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Unobservable Heterogeneity in Directed Search

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  • Peters, Michael

Abstract

This paper provides a directed search model designed to explain the residual part of wage variation left over after the impact of education and other observable worker characteristics has been removed. Workers have private information about their characteristics at the time they apply for jobs. Firms value these characteristics differently and can observe these characteristics once workers apply. They and hire the worker they most prefer. However, the characteristics aren't contractible, so firms can't condition their wages on them. The paper shows how to extend directed search arguments to handle this, allowing for arbitrary distributions of worker and firm types. The model is used to provide a functional relationship that ties together the wage distribution and the wage duration. This relationship provides a testable implication of the model. This relationship is used to provide a common property of wage distributions that guarantees that workers who leave unemployment at the highest wages also have the shortest unemployment duration. This is in strict contrast to the usual (and somewhat implausible) directed search story in which high wages are always accompanied by higher probability of unemployment.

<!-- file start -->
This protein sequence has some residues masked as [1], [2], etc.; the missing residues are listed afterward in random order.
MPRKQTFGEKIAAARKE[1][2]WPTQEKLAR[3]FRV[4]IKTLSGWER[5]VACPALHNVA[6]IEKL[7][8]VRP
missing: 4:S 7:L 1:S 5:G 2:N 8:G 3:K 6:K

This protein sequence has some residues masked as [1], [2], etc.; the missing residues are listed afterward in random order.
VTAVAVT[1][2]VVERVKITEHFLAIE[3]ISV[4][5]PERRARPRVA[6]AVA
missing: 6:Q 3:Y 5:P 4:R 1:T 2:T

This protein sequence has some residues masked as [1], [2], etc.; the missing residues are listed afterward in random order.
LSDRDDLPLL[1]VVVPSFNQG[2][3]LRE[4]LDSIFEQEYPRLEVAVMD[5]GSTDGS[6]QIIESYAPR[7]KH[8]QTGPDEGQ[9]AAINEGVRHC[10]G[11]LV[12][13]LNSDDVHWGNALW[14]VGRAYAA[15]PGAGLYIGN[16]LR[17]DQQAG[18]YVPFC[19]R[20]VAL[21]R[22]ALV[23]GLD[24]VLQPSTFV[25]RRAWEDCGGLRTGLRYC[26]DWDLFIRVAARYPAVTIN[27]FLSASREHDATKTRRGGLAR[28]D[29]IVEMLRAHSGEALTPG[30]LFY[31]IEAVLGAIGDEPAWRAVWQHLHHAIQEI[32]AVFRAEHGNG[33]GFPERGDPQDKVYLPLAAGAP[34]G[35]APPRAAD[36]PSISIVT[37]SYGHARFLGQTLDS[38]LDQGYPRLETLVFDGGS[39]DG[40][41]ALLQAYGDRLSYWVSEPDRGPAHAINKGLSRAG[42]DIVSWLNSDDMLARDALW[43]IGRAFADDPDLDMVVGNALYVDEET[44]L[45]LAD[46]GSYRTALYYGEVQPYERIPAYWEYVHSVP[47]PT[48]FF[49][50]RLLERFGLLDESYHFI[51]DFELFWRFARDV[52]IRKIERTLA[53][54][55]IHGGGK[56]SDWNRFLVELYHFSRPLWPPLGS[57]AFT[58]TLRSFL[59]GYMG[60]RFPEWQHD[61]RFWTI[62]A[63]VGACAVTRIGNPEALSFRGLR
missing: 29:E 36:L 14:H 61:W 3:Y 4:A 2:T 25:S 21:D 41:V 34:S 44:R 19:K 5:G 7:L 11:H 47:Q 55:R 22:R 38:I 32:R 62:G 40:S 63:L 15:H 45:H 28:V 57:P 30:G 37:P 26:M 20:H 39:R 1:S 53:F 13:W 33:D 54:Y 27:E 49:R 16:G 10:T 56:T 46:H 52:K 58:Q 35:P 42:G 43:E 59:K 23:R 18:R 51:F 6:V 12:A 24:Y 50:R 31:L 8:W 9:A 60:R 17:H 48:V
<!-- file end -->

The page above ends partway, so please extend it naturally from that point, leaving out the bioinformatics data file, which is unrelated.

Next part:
Suggested Citation

  • Peters, Michael, 2005. "Unobservable Heterogeneity in Directed Search," Microeconomics.ca working papers peters-05-06-13-01-50-30, Vancouver School of Economics, revised 16 Oct 2009.
  • Handle: RePEc:ubc:pmicro:peters-05-06-13-01-50-30
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    File URL: http://microeconomics.ca/michael_peters/mixed_equilibrium.pdf
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    References listed on IDEAS

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    1. James Albrecht & Pieter A. Gautier & Susan Vroman, 2006. "Equilibrium Directed Search with Multiple Applications," Review of Economic Studies, Oxford University Press, vol. 73(4), pages 869-891.
    2. Mário Centeno & Pedro Portugal & John T. Addison, 2004. "Reservation Wages, Search Duration, and Accepted Wages in Europe," Working Papers w200413, Banco de Portugal, Economics and Research Department.
    3. Robert Shimer, 2005. "The Assignment of Workers to Jobs in an Economy with Coordination Frictions," Journal of Political Economy, University of Chicago Press, vol. 113(5), pages 996-1025, October.
    4. Peters, Michael, 2000. "Limits of Exact Equilibria for Capacity Constrained Sellers with Costly Search," Journal of Economic Theory, Elsevier, vol. 95(2), pages 139-168, December.
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    Cited by:

    1. Manolis Galenianos & Philipp Kircher, 2012. "On The Game‐Theoretic Foundations Of Competitive Search Equilibrium," International Economic Review, Department of Economics, University of Pennsylvania and Osaka University Institute of Social and Economic Research Association, vol. 53(1), pages 1-21, February.
    2. Kevin Lang & Jee-Yeon K. Lehmann, 2012. "Racial Discrimination in the Labor Market: Theory and Empirics," Journal of Economic Literature, American Economic Association, vol. 50(4), pages 959-1006, December.

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